The tires crunched as I pulled to the shoulder and parked. How had I never seen them before? I opened the car door.
The ancient stairs were covered in a peeling scale of fallen leaves. Those same leaves that had always hidden the stairs in all the summers of driving by.
What was it about the sight that made my heart go untethered in my chest? What was it about them that spilled hope and fear like a drug in my blood?
What would happen if I climbed them? And if I never did, would I always wonder?
What a delight to find my photo on Fictioneers this morning! Thanks for using it Rochelle. I can’t wait to see where all the Fictioneers go with it.
I don’t know if mine is a story, or just what actually goes through my mind every time I walk by this spot. To date, the stairs remain unclimbed. But the place lives large in my mind as a personal metaphor.
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PHOTO PROMPT © Yarnspinnerr
Ryan pushed through the hedges to the porch on the back of the house where Pop used to sit, staring out at the lake, his binoculars beside him on the wrought iron table.
“Wow, he really let the old place go, didn’t he?”
“He’s been sick, Ryan. You’d know that if you ever came by.”
He ran a hand along the peeling paint, then brushed the flakes on his leg. “So. What do you think we can get for this place?”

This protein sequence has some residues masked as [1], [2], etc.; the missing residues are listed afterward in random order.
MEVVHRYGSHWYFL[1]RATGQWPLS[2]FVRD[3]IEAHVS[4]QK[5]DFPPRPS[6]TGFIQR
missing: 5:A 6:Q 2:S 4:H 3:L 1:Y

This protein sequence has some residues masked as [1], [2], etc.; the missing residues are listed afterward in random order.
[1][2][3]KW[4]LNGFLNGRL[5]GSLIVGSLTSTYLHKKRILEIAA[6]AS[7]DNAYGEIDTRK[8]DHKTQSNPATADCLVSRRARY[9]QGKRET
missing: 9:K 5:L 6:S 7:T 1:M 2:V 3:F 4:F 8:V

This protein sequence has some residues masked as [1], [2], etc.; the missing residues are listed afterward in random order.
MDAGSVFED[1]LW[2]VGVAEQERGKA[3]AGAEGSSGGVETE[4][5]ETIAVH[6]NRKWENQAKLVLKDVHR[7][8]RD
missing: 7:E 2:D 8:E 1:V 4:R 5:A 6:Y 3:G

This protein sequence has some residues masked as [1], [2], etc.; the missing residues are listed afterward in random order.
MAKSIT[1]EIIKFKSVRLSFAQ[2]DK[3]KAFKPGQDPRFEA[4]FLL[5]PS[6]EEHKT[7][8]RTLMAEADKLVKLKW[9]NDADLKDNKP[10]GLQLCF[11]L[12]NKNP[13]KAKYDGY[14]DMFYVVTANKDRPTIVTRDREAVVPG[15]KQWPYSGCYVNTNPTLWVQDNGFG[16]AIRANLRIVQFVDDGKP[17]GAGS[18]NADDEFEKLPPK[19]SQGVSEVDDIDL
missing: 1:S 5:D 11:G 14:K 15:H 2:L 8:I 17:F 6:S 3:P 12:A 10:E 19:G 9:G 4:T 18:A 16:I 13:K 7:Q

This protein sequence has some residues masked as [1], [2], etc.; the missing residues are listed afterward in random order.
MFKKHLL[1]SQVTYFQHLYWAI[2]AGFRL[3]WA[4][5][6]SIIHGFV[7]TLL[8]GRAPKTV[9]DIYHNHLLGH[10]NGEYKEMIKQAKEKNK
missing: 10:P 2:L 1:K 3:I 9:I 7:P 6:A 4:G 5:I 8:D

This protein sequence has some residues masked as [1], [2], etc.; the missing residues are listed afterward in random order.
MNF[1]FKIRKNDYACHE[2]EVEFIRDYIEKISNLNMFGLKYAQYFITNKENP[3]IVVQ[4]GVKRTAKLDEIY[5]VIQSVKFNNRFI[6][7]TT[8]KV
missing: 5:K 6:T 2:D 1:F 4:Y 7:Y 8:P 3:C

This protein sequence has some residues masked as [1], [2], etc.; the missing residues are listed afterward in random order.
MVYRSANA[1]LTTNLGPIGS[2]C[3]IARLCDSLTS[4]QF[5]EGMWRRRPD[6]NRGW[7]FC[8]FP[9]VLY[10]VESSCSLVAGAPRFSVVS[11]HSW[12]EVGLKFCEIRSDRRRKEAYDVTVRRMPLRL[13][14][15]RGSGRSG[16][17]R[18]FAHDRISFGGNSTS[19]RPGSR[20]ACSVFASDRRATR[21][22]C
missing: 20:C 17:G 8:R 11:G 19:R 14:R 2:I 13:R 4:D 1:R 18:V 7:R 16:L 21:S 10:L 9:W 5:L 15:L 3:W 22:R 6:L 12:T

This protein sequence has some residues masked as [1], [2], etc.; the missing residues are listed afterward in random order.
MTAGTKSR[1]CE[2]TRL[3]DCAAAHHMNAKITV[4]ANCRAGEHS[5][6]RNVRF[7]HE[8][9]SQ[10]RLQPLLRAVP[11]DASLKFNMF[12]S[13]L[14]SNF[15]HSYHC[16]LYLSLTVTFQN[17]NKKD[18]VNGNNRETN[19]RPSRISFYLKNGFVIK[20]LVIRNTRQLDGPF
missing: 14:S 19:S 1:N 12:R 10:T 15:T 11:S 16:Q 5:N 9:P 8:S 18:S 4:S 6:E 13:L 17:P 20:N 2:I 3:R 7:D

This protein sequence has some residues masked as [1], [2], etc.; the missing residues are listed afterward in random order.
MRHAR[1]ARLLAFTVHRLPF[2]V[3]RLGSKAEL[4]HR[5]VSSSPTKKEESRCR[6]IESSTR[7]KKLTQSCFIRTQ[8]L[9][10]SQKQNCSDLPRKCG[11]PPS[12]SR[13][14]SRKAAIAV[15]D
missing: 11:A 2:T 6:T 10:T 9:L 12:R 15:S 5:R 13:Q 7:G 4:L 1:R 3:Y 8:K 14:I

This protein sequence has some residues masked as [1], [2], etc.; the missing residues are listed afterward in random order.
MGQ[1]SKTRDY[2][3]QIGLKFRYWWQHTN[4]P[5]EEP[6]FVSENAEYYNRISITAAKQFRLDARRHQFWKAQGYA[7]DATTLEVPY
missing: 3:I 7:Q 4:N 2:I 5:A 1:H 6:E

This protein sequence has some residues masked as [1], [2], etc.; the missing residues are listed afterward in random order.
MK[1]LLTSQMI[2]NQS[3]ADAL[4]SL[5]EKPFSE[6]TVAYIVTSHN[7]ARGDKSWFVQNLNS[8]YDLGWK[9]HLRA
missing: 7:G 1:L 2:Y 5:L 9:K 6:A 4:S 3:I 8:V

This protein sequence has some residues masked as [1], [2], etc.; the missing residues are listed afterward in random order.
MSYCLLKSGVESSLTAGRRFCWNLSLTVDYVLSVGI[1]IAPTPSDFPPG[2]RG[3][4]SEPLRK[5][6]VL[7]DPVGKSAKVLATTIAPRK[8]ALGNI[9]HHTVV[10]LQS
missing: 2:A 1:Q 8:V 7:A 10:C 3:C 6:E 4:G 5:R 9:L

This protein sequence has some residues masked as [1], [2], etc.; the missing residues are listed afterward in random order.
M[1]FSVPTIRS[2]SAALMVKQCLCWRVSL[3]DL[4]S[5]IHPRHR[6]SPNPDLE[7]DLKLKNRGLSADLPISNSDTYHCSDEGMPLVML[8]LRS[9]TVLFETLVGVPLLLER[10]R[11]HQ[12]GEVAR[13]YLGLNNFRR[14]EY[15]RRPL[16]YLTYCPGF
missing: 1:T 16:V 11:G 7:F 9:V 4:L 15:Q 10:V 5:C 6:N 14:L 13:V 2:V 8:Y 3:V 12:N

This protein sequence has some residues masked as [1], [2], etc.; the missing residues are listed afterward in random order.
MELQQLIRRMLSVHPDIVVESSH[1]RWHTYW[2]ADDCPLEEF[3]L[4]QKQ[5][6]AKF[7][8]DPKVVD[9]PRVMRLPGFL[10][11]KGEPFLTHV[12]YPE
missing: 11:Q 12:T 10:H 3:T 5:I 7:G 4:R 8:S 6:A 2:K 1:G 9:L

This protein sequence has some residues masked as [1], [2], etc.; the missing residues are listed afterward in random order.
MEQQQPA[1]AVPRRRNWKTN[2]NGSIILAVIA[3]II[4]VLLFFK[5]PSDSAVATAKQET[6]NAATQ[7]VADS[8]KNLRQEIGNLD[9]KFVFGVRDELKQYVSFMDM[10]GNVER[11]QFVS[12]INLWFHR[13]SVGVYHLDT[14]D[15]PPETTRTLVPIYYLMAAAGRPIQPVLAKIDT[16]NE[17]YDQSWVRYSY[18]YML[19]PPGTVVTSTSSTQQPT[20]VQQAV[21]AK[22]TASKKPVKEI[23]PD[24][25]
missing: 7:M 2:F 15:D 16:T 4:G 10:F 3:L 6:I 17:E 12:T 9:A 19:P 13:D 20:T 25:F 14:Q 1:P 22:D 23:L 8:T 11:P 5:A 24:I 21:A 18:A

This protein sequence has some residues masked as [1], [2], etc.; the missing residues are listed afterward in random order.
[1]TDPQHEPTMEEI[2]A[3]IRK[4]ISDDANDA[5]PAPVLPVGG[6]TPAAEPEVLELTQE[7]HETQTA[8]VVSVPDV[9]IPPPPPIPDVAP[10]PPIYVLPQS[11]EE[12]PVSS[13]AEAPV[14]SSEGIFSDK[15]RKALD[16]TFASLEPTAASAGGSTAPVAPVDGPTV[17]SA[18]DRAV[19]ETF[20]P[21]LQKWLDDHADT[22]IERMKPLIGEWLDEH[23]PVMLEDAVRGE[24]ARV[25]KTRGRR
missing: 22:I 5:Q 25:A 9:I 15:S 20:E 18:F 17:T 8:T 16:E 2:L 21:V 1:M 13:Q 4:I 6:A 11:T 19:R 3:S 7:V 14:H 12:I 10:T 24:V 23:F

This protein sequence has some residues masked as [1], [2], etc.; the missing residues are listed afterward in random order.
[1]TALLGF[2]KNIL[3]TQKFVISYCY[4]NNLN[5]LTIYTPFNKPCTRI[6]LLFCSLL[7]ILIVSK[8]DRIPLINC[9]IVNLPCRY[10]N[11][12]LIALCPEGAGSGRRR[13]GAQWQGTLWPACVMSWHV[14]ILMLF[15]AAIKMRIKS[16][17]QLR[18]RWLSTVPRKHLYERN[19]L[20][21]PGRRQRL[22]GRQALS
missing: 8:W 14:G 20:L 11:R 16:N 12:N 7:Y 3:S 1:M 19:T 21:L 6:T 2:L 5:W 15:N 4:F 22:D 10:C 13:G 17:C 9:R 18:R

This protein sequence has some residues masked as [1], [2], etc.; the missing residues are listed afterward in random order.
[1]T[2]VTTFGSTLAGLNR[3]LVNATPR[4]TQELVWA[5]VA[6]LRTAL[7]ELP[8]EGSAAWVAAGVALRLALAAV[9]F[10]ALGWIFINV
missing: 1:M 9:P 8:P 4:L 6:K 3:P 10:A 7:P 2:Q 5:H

“You mean sell it? We practically grew up here.”
He snorted, yanking at a vine. “All the more reason.”
This has been an edition of Friday Fictioneers. Thanks to author Rochelle Wisoff-Fields for hosting. This week’s photo courtesy Yarnspinner. To read more stories or to submit your own, click here.
PHOTO PROMPT © Dale Rogerson
Henry hated these things. He hated the small talk and the choking necktie and the hearty handshakes as he milled about the crowd. But it was good for the Foundation, which was why he came.
Between the buffet and the bar stood a woman like a Michelin star confection. She smiled and walked over, one hand extended. “I do declare,” she said, each word basted in gumbo. “You’re Henry Hall. I admire your work.”